Department of Immigration and Border Protection: Recent media reporting regarding conditions at the former Manus Regional Processing Centre (RPC) fails to acknowledge that those still residing there are doing so by choice. (see accompanying Video)
As we have previously said, at 5pm on Tuesday 31 October 2017, PNG authorities formally closed the Manus RPC. From that time, the Department’s staff no longer had authority to remain on PNG’s Lombrum Naval Base and departed, along with other service provider personnel and PNG Immigration and Citizenship Service Authority personnel.
At the departure of Australian personnel, the former Manus RPC had running water, clean facilities, and functioning ablutions (see accompanying photos). Residents had also been informed, weekly since May 2017, that the RPC was closing and these services and supports would transition to alternative accommodation.
Following PNG’s closure of the RPC on 31 October 2017, the facilities provided at that location were switched off and works to fully decommission the RPC-site were scheduled. It should come as no surprise that the refusal of some to move from the decommissioned RPC site has allowed these facilities to fall into disrepair.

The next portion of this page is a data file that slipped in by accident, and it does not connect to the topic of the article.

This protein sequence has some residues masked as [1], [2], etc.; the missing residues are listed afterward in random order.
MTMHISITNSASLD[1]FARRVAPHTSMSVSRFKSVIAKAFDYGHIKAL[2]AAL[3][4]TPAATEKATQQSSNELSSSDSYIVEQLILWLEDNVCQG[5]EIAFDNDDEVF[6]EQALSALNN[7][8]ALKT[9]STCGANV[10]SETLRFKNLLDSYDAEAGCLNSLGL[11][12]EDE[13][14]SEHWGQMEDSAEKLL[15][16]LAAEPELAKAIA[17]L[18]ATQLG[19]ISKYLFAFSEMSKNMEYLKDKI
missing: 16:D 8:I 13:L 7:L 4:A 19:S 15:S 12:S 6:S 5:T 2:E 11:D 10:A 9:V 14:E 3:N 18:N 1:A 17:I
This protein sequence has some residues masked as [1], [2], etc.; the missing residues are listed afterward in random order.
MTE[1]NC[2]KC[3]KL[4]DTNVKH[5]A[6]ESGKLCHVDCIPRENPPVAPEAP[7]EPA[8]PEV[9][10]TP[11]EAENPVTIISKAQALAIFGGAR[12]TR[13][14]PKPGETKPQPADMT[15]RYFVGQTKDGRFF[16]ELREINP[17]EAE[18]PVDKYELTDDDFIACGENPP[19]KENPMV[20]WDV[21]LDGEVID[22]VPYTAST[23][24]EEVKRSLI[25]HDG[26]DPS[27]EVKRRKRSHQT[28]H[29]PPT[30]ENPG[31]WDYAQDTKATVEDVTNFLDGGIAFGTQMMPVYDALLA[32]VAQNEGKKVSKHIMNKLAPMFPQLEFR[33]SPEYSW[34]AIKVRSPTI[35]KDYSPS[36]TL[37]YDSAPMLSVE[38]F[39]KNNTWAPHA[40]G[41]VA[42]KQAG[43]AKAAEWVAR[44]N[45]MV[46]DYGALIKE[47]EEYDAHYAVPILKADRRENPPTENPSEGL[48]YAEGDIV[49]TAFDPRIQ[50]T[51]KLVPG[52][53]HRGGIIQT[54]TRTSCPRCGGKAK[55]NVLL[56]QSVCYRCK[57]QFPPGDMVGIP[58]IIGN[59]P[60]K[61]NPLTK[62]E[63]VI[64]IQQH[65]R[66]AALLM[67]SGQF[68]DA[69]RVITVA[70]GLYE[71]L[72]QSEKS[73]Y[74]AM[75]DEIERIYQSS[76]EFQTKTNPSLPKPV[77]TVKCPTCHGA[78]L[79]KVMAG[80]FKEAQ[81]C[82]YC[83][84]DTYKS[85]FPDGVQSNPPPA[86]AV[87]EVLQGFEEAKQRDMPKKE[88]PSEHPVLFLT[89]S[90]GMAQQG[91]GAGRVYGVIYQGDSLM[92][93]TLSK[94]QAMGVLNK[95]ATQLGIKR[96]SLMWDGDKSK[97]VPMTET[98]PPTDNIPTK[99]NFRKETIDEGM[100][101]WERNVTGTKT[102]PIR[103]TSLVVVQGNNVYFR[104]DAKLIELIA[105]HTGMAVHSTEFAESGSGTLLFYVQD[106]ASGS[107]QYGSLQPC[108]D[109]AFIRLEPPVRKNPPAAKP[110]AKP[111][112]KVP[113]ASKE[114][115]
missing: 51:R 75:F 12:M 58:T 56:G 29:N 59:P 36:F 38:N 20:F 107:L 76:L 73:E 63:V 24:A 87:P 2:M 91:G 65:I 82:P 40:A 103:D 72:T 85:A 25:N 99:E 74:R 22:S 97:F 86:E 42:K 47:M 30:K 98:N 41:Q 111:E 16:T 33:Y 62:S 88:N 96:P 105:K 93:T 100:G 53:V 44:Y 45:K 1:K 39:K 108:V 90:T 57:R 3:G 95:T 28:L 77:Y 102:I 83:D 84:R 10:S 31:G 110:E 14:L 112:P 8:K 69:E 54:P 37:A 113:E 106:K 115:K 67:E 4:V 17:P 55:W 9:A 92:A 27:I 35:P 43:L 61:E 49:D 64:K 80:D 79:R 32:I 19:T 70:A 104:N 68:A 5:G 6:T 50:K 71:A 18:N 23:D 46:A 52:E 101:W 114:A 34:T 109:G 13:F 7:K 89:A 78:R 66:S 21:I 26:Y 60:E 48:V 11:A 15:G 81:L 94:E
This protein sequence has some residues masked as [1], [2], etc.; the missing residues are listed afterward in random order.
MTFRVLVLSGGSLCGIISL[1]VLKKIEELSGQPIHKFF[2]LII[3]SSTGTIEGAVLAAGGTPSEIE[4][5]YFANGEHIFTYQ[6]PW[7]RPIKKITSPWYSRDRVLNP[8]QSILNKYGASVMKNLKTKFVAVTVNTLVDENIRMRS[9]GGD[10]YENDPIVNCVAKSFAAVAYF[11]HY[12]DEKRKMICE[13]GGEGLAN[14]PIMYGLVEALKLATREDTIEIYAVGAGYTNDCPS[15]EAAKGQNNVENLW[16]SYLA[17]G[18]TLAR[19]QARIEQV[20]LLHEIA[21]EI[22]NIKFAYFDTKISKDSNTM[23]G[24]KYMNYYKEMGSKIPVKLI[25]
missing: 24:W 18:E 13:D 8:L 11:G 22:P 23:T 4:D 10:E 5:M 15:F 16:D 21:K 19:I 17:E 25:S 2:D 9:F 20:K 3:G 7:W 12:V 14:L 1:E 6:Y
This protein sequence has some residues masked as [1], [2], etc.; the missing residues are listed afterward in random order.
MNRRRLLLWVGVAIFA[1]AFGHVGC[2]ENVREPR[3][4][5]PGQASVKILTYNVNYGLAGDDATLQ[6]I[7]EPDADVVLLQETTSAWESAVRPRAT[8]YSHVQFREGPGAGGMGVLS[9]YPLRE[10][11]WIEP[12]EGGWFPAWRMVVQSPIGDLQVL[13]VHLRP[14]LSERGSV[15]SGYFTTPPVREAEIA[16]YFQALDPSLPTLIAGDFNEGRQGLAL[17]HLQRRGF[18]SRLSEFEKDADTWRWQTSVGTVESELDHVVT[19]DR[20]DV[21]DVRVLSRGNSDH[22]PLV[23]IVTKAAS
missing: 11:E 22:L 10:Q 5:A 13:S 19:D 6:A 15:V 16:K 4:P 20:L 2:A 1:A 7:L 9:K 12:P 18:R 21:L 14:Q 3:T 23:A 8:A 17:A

We categorically reject all claims that this represents a ‘humanitarian emergency’ as has been alleged in some quarters. Refugees and failed asylum seekers staying at the RPC-site are making an informed choice to do so, and have been provided with information and assurances from the PNG Government that facilities are ready and waiting at alternative locations.
The PNG Supreme Court has refused legal applications to reopen and restore services at the former-RPC. It is important to note that the Court was “satisfied” that the Government of PNG has provided suitable alternative accommodation that; allows for free movement and access of refugees and failed asylum seekers; is of good standard; and, is sufficient for their daily needs.
A small group of people, intent on coming to Australia, continue to misrepresent the circumstances they face. In that context we note comments from the Prime Minister of PNG who has said that “those involved in disruption have been identified and appropriate means will be used to apprehend individuals who are causing unnecessary anxiety and violence.”
PNG-determined refugees and failed asylum seekers should move to the alternative locations and access the services and support that the PNG government has provided. Anyone advocating otherwise is encouraging former residents of the RPC to remain, at their own risk, in potentially hazardous and unhygienic circumstances.
There are already around 150 refugees and failed asylum seekers who have moved to, and are receiving services at, the alternative accommodation sites.
Source: Department of Immigration and Border Protection.